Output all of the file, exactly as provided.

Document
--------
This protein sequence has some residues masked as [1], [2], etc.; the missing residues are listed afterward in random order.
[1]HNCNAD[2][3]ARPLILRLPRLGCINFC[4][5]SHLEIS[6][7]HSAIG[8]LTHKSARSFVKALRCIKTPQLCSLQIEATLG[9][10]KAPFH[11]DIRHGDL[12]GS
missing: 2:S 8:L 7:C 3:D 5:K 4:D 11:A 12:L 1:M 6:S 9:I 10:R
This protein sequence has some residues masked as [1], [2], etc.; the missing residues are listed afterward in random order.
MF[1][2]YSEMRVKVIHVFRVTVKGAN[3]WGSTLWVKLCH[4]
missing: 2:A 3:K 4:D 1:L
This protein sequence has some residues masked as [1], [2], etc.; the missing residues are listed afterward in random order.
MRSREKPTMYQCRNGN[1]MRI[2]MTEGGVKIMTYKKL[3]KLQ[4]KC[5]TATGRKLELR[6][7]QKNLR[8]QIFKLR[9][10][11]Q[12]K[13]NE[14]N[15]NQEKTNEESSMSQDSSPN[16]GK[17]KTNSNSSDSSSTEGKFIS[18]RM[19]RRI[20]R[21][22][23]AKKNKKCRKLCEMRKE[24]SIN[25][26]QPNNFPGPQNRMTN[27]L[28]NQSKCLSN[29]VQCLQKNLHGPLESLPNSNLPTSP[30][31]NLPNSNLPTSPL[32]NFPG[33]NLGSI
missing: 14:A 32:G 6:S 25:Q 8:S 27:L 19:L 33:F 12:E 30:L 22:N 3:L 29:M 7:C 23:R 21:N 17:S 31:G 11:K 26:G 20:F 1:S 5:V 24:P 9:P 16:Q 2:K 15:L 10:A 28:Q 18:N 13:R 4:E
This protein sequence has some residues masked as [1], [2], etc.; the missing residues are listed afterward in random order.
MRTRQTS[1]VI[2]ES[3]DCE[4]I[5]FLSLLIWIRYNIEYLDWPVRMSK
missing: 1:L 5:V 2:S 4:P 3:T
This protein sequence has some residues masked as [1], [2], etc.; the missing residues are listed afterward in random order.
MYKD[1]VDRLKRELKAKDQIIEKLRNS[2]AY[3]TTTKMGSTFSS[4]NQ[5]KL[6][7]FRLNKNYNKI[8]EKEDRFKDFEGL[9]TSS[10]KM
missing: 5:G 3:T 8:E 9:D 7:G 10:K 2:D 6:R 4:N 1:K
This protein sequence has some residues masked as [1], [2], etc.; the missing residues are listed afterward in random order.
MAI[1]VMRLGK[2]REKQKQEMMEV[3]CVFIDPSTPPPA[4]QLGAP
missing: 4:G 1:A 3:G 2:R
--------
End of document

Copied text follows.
This protein sequence has some residues masked as [1], [2], etc.; the missing residues are listed afterward in random order.
[1]HNCNAD[2][3]ARPLILRLPRLGCINFC[4][5]SHLEIS[6][7]HSAIG[8]LTHKSARSFVKALRCIKTPQLCSLQIEATLG[9][10]KAPFH[11]DIRHGDL[12]GS
missing: 2:S 8:L 7:C 3:D 5:K 4:D 11:A 12:L 1:M 6:S 9:I 10:R
This protein sequence has some residues masked as [1], [2], etc.; the missing residues are listed afterward in random order.
MF[1][2]YSEMRVKVIHVFRVTVKGAN[3]WGSTLWVKLCH[4]
missing: 2:A 3:K 4:D 1:L
This protein sequence has some residues masked as [1], [2], etc.; the missing residues are listed afterward in random order.
MRSREKPTMYQCRNGN[1]MRI[2]MTEGGVKIMTYKKL[3]KLQ[4]KC[5]TATGRKLELR[6][7]QKNLR[8]QIFKLR[9][10][11]Q[12]K[13]NE[14]N[15]NQEKTNEESSMSQDSSPN[16]GK[17]KTNSNSSDSSSTEGKFIS[18]RM[19]RRI[20]R[21][22][23]AKKNKKCRKLCEMRKE[24]SIN[25][26]QPNNFPGPQNRMTN[27]L[28]NQSKCLSN[29]VQCLQKNLHGPLESLPNSNLPTSP[30][31]NLPNSNLPTSPL[32]NFPG[33]NLGSI
missing: 14:A 32:G 6:S 25:Q 8:S 27:L 19:L 33:F 12:E 30:L 22:N 3:L 29:M 7:C 23:R 21:N 17:S 31:G 11:K 26:G 20:F 1:S 5:V 24:P 9:P 16:Q 2:K 15:L 10:A 28:Q 18:N 13:R 4:E
This protein sequence has some residues masked as [1], [2], etc.; the missing residues are listed afterward in random order.
MRTRQTS[1]VI[2]ES[3]DCE[4]I[5]FLSLLIWIRYNIEYLDWPVRMSK
missing: 1:L 5:V 2:S 4:P 3:T
This protein sequence has some residues masked as [1], [2], etc.; the missing residues are listed afterward in random order.
MYKD[1]VDRLKRELKAKDQIIEKLRNS[2]AY[3]TTTKMGSTFSS[4]NQ[5]KL[6][7]FRLNKNYNKI[8]EKEDRFKDFEGL[9]TSS[10]KM
missing: 5:G 3:T 8:E 9:D 7:G 10:K 2:D 6:R 4:N 1:K
This protein sequence has some residues masked as [1], [2], etc.; the missing residues are listed afterward in random order.
MAI[1]VMRLGK[2]REKQKQEMMEV[3]CVFIDPSTPPPA[4]QLGAP
missing: 4:G 1:A 3:G 2:R